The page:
Your browser is not supported. Please upgrade to a modern browser in order to use all the features of the UKHC web application: Firefox | Chrome | Microsoft Edge
Skip to main content
close menu
close menu

Search UK HealthCare

Uterine cancer radiation therapy

Radiation therapy is a treatment for cancer that uses high-energy X-rays. A machine directs the rays of energy to the area of cancer, with a goal to kill or shrink cancer cells.

Learn more by reading details on radiation treatment with uterine cancer below, and visit our Radiation Oncology website for an overview of services.

  • When might radiation therapy be used for uterine cancer?

    Radiation therapy is the most common treatment for uterine cancer, but is also often used along with other treatments like surgery or chemotherapy. Your doctor may advise radiation to:

    • Serve as the main treatment, sometimes along with chemotherapy.
    • Shrink a tumor to make it easier to operate on before surgery.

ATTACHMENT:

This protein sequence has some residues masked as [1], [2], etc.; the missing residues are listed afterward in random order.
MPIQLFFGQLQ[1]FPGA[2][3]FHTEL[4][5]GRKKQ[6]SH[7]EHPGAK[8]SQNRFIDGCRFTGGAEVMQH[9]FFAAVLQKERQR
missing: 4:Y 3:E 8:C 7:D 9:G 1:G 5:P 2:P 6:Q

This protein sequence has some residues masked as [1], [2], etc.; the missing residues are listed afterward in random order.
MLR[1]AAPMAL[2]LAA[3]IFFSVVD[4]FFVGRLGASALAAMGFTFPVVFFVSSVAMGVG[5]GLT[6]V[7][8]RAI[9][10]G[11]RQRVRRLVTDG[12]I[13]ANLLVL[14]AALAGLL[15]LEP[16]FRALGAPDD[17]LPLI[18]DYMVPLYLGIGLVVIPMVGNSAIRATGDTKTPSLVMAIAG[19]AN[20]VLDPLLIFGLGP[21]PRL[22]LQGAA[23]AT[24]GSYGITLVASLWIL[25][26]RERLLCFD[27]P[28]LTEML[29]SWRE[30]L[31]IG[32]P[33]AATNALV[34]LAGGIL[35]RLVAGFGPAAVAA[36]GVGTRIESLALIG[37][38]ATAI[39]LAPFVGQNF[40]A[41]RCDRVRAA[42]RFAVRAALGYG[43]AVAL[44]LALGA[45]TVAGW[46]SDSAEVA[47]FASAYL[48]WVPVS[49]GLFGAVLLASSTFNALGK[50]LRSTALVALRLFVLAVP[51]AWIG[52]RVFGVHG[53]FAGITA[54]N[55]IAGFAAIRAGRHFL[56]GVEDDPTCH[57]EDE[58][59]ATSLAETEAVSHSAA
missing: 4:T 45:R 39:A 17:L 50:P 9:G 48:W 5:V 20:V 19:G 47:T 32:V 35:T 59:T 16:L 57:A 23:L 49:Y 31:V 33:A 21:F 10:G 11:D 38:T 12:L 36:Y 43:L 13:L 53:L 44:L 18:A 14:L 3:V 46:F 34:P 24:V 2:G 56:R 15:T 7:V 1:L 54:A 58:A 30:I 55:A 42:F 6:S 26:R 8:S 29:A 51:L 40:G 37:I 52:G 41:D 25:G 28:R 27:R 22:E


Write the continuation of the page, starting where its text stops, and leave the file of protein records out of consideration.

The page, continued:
• Kill any remaining small areas of cancer following a surgery.
    • Treat a single area of cancer spread, such as a tumor in the brain or an adrenal gland. This may be done along with surgery to treat the tumor.
    • Relieve symptoms such as pain, bleeding, trouble swallowing, cough, or problems caused by a spread of cancer.
  • Types of radiation therapy

    • Brachytherapy. Patients who have had their uterus (and cervix) removed may have the upper part of the vagina treated with brachytherapy. Radiation is placed into a cylinder and inserted into the vagina. The length of the cylinder may vary based on the case, but the upper part of the vagina is always treated.
    • External beam radiation therapy. This treatment is the most common type of radiation therapy used to treat uterine cancer. This treatment focuses radiation from outside the body on the cancer in order to eliminate cancer cells.